In the past, virtual learning environment software has been a very hit or miss concept. This has been due in part to limitations in technology available at the time, but also due to a lack of innovative reasoning behind how software like this should work. This was unfortunate, as learning is finally beginning to be respected as something best not done in a rigid classroom environment.
As it turns out, few people learn well in a lecture or classroom environment, but rather, most seem to learn well with hands-on training in a technique. Over the past decade or so, more companies are beginning to notice this, with employee training upon hiring moving gradually from ineffective orientation classes to real world hands-on training over a more gradual curve. This has worked remarkably for training in manual labor positions such as industrial work, construction, food service and retail, but alas, with no virtual learning environment software good enough to support this migration, other fields have been unable to embrace this revolution.
That is, they have been unable to until now. Times are changing for software of this sort, and it’s in no small part due to a pioneer in this field, WalkMe.
WalkMe is unique in four large ways, each of which is changing how we look at tutorial creation and learning facilitation, not just for those who need to learn, but for those who teach. Let’s take a moment and look at how Walkme is accomplishing this.
First, WalkMe’s accessibility is a major factor. Being made out of web technology itself, Walkme is natively cross-platform. Anything that can execute AJAX or HTML5 can execute WalkMe, because it’s made of these, the stuff of powerful websites and services. This means that the need for high end computers and bandwidth is moot for WalkMe, as is the need for any special libraries of frameworks, unlike older learning software which had to subclass existing software (awkwardly) in order to perform tasks WalkMe does natively.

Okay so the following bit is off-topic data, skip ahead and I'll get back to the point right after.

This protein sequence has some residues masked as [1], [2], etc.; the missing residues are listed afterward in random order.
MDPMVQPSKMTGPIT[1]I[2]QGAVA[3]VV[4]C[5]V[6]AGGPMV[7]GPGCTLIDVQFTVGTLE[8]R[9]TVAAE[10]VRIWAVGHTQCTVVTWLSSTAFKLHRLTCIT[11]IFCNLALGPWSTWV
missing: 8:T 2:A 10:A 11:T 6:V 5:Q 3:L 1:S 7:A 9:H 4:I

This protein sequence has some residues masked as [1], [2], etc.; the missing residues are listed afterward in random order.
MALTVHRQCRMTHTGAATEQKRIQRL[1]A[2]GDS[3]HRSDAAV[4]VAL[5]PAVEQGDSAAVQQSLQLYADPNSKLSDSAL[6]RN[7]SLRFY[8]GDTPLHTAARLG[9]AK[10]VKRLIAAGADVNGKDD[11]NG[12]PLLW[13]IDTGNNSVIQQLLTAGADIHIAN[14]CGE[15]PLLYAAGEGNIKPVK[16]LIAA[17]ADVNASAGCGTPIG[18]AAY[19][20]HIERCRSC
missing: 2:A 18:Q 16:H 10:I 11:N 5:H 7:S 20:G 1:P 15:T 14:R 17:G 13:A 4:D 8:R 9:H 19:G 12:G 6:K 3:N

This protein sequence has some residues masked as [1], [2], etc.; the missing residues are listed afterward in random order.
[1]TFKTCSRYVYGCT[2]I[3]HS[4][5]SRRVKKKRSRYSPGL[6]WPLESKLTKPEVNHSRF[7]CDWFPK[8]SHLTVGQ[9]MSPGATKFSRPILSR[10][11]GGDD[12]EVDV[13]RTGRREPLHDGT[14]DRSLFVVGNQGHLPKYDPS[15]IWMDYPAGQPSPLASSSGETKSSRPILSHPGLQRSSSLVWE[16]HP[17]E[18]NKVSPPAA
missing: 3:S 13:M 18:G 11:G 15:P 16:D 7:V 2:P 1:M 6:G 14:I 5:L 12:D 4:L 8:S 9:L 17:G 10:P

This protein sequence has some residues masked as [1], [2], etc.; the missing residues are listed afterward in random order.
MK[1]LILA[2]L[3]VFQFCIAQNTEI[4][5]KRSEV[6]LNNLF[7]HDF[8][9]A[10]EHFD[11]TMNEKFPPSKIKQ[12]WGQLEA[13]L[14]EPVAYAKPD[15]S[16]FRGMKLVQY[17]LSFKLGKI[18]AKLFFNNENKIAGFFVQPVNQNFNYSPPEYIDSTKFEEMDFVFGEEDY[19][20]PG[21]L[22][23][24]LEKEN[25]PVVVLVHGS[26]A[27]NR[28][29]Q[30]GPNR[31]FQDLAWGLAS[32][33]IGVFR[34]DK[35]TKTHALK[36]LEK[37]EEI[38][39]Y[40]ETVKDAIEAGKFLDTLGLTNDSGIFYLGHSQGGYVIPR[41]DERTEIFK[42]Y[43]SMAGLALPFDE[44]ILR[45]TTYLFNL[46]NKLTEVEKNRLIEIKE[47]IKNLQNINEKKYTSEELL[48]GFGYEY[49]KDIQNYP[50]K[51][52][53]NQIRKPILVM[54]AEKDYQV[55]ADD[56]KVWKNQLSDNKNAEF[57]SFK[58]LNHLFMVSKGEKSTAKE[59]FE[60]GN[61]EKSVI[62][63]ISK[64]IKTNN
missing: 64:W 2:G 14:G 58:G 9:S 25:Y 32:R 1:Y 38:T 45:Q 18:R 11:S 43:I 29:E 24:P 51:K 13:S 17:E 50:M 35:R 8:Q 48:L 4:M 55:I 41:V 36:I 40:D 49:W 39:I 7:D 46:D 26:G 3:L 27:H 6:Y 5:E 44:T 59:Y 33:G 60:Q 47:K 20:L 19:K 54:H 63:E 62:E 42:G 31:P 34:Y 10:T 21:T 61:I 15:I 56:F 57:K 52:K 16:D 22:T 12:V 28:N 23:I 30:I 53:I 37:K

Second, implementation of WalkMe is extremely simple. Despite its ability to do complex interfaces, nested logic and software-style calculation, WalkMe’s programming interface is very simple, requiring little to no grasp of how programming works. WalkMe follows the philosophy of presenting logic as a prime language, with point and click events and actions rather than obscure programming models that teachers and students may never fully grasp.
Third, WalkMe is natively hosted inside the website or service which it is working with. This means that it can directly interact with it, and demonstrate how to perform tasks for the user, and gradually reduce its own automation as the user is eased into whatever task is being demonstrated. This is like the user having a smart personal tutor on the software that is infinitely patient and impossible to tire.
It’s content aware and capable of any number of logic systems those who implement it wish to design, meaning the complexity of a task or environment matters very little if at all, to WalkMe as well.
Finally, WalkMe’s infinitely possible to customize in the sense of layout, aesthetics and level of integration with a site or service. WalkMe is great for virtual learning, but it’s also great as a standard web interface able to teach itself to users as new features to a service are added, or as a new user is introduced to the construct. This means that a constant learning model is achievable with Walkme, whereas other software cannot do this, due to inefficiency or lack of flexibility and practicality.
With a low footprint, ease of implementation and a dynamism never before possible, Walkme is redefining virtual learning environment software, and it will continue to do so for years to come.